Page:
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Grow Your Business Technology

Are Cloud Sharing Services Safe for Businesses?

Are Cloud Sharing Services Safe for Businesses?
Credit: Cloud image via Shutterstock

About half of IT professionals think public cloud sharing services are one of the biggest security risks companies face, new research finds.

Indeed, 50 percent of the IT leaders surveyed said popular cloud sharing services — such as Dropbox, Google Docs and Box — are not suitable for business use, according to a study by global software company Axway and the Ponemon Institute, an independent research firm.

Specifically, 89 percent of the people who expressed concerns about these services worry about their inability to know if sensitive or confidential data was lost or stolen due to a data breach in the public cloud. Moreover, 80 percent are afraid these services could lead to the loss of intellectual property.

"In recent years, employees have been increasingly adopting public cloud tools — such as Dropbox, Box and Google Docs — to exchange and share documents and company information in the workplace," said Dave Butcher, senior director of product portfolio management at Axway. "These tools provide a great user experience, but there are serious question marks about their enterprise-class security credentials, illustrated by the fact that many financial and health care organizations block their use."

The research shows that 66 percent of businessesrank file sharing as a high or very high risk. Another concern is that many businesses don't even know if their employees are using public cloud services. Nearly 70 percent of those surveyed said they are not likely to know whether employees are using unapproved and risky file-sharing tools.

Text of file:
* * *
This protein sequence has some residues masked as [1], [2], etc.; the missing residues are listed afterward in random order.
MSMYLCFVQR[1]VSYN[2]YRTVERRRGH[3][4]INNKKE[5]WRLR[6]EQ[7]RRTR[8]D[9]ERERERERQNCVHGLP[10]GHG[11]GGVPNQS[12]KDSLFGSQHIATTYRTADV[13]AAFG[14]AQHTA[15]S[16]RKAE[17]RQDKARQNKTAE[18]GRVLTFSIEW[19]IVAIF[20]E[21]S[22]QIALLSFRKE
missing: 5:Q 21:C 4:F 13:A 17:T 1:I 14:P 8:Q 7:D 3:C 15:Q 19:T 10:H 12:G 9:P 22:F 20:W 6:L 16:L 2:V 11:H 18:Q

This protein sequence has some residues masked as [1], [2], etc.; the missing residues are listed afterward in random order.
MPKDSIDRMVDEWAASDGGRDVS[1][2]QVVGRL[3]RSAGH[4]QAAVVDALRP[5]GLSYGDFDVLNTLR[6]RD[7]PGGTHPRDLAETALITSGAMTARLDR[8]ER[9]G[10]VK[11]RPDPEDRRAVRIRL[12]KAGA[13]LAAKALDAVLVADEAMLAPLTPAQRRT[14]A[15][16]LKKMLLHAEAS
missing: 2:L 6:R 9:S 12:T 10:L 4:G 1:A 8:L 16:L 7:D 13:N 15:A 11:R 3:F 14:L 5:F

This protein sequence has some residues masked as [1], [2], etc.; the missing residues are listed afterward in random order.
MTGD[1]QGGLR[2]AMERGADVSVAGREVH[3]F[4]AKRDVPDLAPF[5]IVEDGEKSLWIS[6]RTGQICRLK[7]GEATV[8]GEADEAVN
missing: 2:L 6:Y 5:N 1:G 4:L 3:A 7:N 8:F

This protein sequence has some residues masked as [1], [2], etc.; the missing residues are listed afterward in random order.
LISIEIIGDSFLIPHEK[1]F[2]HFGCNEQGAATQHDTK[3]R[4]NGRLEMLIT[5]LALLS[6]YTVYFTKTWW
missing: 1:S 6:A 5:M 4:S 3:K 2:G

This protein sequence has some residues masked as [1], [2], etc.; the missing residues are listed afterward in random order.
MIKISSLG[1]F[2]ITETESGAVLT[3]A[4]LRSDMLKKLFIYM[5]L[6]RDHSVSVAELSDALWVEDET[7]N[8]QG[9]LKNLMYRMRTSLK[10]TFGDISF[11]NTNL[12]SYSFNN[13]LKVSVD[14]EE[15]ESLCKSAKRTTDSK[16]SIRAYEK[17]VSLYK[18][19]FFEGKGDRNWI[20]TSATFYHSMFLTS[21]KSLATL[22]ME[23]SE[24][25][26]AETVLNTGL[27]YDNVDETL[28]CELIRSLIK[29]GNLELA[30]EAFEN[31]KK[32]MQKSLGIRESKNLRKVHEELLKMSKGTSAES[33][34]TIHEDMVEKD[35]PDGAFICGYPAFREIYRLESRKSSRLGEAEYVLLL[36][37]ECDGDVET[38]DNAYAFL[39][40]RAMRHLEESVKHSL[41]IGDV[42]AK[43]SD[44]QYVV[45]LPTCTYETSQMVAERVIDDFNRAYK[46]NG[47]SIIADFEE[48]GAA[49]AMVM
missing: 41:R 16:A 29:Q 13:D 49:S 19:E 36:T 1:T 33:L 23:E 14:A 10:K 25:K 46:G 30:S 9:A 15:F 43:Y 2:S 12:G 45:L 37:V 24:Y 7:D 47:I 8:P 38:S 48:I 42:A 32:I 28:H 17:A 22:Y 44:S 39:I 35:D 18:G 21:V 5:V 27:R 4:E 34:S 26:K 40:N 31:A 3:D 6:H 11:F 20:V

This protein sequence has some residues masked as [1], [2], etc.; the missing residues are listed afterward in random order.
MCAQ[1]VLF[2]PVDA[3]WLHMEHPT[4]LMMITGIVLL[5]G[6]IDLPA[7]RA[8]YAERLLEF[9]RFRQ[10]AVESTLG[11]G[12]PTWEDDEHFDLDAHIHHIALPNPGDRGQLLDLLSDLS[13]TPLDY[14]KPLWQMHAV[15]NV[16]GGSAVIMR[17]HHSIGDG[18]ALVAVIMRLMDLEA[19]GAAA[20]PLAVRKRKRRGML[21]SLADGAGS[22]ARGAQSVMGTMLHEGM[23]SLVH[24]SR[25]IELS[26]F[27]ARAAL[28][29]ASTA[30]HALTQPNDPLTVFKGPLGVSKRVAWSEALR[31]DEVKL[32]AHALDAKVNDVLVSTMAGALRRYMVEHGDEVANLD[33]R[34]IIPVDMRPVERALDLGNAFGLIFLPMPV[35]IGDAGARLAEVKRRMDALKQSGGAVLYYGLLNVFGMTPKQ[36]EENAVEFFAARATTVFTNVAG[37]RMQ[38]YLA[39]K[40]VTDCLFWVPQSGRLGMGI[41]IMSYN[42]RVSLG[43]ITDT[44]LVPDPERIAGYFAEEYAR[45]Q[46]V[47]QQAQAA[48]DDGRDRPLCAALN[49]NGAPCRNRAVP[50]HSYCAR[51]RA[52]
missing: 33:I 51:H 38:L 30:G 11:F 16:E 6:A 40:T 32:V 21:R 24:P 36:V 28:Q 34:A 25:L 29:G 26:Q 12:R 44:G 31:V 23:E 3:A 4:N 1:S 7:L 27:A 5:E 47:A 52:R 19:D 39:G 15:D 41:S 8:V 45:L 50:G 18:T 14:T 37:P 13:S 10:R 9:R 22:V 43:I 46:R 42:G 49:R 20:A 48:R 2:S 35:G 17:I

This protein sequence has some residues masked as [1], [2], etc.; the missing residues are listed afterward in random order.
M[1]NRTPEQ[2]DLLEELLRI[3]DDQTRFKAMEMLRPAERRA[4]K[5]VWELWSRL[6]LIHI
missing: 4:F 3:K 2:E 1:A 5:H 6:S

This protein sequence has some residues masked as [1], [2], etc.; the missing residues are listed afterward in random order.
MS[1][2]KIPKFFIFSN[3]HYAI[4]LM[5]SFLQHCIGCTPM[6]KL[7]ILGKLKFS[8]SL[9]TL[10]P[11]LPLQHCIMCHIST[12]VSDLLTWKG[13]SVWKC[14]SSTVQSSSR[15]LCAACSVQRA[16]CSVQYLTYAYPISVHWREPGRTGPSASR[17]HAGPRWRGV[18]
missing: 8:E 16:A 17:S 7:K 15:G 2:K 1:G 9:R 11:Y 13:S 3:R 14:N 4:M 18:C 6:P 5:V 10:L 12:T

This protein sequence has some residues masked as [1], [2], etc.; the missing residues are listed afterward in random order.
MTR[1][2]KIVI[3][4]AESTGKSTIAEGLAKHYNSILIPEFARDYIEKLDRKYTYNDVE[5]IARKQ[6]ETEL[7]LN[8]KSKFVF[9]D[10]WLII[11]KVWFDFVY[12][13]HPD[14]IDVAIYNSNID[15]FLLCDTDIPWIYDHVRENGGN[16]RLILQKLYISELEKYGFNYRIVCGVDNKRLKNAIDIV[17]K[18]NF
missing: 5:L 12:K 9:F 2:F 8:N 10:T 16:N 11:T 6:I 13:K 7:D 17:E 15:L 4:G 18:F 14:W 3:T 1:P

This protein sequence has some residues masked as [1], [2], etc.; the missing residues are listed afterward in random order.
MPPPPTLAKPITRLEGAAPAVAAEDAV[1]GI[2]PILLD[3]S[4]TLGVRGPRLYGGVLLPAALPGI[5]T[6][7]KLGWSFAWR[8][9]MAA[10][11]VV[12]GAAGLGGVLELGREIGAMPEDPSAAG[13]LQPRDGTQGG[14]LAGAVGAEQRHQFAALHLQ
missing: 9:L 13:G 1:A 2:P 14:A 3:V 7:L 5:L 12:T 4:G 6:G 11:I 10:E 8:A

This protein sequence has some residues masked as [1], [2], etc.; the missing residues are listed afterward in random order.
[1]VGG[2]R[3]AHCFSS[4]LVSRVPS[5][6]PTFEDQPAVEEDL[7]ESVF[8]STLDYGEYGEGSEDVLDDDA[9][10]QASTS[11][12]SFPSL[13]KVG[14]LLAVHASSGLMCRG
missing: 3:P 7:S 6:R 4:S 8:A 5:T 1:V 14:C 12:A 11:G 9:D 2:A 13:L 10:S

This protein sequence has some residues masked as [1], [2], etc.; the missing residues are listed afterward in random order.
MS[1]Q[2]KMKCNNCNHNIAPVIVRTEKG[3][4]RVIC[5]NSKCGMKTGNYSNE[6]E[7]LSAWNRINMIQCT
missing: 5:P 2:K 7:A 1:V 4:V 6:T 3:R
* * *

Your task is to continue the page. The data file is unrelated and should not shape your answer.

"The results of this study definitively illustrate that organizations are highly concerned about the security risks posed by both public cloud and on-premise file-sharing tools, and they're absolutely right to be wary of them," said Larry Ponemon, chairman and founder of the Ponemon Institute. "We're acutely aware of the potentially catastrophic consequences that can occur as a result of security breaches of these tools."

The study was based on surveys of 621 IT and IT security practitioners with involvement in setting IT security priorities, managing IT security budgets, selecting vendors and contractors, and evaluating program performance.

Originally published on Business News Daily.

Chad Brooks

Chad Brooks is a Chicago-based freelance writer who has nearly 15 years experience in the media business. A graduate of Indiana University, he spent nearly a decade as a staff reporter for the Daily Herald in suburban Chicago, covering a wide array of topics including, local and state government, crime, the legal system and education. Following his years at the newspaper Chad worked in public relations, helping promote small businesses throughout the U.S. Follow him on Twitter.

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